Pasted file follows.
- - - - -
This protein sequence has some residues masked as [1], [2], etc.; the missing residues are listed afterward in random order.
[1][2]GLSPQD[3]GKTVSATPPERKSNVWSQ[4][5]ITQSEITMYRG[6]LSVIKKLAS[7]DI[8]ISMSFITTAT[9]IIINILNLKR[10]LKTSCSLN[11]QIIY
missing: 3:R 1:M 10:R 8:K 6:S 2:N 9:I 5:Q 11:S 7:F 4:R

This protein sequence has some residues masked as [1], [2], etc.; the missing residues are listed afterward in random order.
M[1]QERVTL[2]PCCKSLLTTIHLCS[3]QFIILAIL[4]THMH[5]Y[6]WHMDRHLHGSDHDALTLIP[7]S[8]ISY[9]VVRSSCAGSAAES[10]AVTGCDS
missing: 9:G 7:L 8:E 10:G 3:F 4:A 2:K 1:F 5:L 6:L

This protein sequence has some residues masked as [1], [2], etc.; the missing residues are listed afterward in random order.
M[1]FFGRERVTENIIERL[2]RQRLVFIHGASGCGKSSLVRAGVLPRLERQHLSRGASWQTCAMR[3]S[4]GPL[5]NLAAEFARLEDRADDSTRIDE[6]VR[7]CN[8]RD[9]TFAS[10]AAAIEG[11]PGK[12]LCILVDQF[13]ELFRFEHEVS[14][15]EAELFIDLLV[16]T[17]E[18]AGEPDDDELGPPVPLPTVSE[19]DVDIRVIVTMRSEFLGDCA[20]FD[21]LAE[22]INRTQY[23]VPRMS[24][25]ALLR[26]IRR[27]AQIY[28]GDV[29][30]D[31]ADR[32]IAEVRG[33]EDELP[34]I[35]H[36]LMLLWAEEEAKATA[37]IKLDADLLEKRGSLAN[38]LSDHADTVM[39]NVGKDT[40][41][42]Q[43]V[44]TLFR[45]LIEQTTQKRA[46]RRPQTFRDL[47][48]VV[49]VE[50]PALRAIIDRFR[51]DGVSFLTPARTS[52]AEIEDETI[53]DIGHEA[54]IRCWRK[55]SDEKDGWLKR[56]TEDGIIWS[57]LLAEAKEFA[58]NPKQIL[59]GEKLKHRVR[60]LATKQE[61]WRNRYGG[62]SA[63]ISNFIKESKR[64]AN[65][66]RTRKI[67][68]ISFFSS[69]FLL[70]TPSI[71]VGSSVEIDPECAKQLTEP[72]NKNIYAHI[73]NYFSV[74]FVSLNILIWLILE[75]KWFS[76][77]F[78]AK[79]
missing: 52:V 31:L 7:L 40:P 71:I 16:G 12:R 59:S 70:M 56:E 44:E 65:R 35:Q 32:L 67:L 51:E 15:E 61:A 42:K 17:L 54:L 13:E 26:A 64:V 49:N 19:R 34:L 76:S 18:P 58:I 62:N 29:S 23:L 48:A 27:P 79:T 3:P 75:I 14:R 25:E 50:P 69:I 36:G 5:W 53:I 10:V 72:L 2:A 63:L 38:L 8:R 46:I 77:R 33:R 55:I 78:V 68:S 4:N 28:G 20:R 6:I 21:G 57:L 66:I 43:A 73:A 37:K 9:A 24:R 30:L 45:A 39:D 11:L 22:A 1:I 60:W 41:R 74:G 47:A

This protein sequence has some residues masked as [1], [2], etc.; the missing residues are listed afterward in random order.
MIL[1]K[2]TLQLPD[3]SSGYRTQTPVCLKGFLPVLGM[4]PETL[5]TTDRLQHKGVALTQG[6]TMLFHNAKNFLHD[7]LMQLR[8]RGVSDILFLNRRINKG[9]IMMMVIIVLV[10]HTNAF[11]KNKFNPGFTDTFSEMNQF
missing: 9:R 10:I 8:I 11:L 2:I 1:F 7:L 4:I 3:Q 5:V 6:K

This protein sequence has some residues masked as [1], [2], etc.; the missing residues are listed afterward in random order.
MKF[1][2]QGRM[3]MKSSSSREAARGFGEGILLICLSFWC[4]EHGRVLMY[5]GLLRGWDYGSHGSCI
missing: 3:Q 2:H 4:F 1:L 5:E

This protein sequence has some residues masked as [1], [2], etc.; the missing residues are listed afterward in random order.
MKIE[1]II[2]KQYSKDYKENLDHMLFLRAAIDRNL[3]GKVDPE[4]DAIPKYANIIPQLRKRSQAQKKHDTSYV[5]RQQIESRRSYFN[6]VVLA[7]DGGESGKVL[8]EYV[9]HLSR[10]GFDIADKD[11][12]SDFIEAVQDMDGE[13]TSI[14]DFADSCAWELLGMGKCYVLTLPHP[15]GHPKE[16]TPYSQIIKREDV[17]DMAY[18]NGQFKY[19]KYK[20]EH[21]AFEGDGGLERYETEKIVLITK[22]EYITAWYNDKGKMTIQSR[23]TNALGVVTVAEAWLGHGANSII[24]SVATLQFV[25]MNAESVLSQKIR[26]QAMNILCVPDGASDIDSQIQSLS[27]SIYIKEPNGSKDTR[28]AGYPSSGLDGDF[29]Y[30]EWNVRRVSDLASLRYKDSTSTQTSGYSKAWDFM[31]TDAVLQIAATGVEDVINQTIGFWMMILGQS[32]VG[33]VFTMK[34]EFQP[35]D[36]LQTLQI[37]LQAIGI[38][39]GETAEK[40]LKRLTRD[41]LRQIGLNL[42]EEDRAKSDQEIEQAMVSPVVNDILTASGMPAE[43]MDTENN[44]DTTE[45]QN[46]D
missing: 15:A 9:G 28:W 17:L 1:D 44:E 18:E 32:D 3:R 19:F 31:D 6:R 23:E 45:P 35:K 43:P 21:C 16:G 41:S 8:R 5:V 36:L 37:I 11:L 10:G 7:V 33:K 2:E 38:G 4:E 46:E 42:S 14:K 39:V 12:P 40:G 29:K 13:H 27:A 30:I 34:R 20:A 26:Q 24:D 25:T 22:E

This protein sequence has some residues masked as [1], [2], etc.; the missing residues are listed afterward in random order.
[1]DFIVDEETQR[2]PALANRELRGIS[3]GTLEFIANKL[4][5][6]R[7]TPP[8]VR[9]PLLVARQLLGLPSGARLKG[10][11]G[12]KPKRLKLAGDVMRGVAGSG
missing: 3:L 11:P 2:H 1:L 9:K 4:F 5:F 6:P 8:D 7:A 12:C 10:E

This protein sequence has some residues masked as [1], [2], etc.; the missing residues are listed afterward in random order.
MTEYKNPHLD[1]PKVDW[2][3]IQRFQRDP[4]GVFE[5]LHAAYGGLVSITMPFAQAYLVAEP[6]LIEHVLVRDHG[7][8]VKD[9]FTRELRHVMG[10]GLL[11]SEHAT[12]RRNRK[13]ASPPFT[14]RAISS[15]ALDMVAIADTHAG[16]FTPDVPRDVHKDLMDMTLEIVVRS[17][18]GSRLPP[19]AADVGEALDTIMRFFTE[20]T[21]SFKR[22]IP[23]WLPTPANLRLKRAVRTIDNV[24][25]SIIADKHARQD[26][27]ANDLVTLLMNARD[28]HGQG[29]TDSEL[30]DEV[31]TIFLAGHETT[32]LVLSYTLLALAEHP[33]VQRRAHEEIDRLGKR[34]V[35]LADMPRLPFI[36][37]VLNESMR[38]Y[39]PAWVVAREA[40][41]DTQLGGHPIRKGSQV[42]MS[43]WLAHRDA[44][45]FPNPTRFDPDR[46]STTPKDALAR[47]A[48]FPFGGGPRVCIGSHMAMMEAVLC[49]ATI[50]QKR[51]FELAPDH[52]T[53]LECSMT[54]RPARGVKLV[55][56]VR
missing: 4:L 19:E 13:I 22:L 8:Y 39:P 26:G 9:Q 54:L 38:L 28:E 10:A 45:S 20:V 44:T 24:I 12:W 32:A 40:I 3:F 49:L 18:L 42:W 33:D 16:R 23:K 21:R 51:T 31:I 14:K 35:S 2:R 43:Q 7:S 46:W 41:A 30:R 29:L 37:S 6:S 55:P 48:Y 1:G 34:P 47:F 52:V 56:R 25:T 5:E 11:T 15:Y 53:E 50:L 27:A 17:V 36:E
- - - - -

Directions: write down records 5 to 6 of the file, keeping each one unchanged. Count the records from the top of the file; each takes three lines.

This protein sequence has some residues masked as [1], [2], etc.; the missing residues are listed afterward in random order.
MKF[1][2]QGRM[3]MKSSSSREAARGFGEGILLICLSFWC[4]EHGRVLMY[5]GLLRGWDYGSHGSCI
missing: 3:Q 2:H 4:F 1:L 5:E

This protein sequence has some residues masked as [1], [2], etc.; the missing residues are listed afterward in random order.
MKIE[1]II[2]KQYSKDYKENLDHMLFLRAAIDRNL[3]GKVDPE[4]DAIPKYANIIPQLRKRSQAQKKHDTSYV[5]RQQIESRRSYFN[6]VVLA[7]DGGESGKVL[8]EYV[9]HLSR[10]GFDIADKD[11][12]SDFIEAVQDMDGE[13]TSI[14]DFADSCAWELLGMGKCYVLTLPHP[15]GHPKE[16]TPYSQIIKREDV[17]DMAY[18]NGQFKY[19]KYK[20]EH[21]AFEGDGGLERYETEKIVLITK[22]EYITAWYNDKGKMTIQSR[23]TNALGVVTVAEAWLGHGANSII[24]SVATLQFV[25]MNAESVLSQKIR[26]QAMNILCVPDGASDIDSQIQSLS[27]SIYIKEPNGSKDTR[28]AGYPSSGLDGDF[29]Y[30]EWNVRRVSDLASLRYKDSTSTQTSGYSKAWDFM[31]TDAVLQIAATGVEDVINQTIGFWMMILGQS[32]VG[33]VFTMK[34]EFQP[35]D[36]LQTLQI[37]LQAIGI[38][39]GETAEK[40]LKRLTRD[41]LRQIGLNL[42]EEDRAKSDQEIEQAMVSPVVNDILTASGMPAE[43]MDTENN[44]DTTE[45]QN[46]D
missing: 15:A 9:G 28:W 17:L 1:D 44:E 18:E 32:D 3:R 19:F 31:D 6:R 23:E 45:P 35:K 43:P 21:C 16:G 41:S 8:R 5:V 36:L 37:I 11:L 10:G 7:V 33:K 2:E 38:G 4:E 46:E 42:S 14:K 39:V 12:P 40:G 29:K 13:H 27:A 30:I 34:R 20:A 26:Q 24:D 25:T 22:E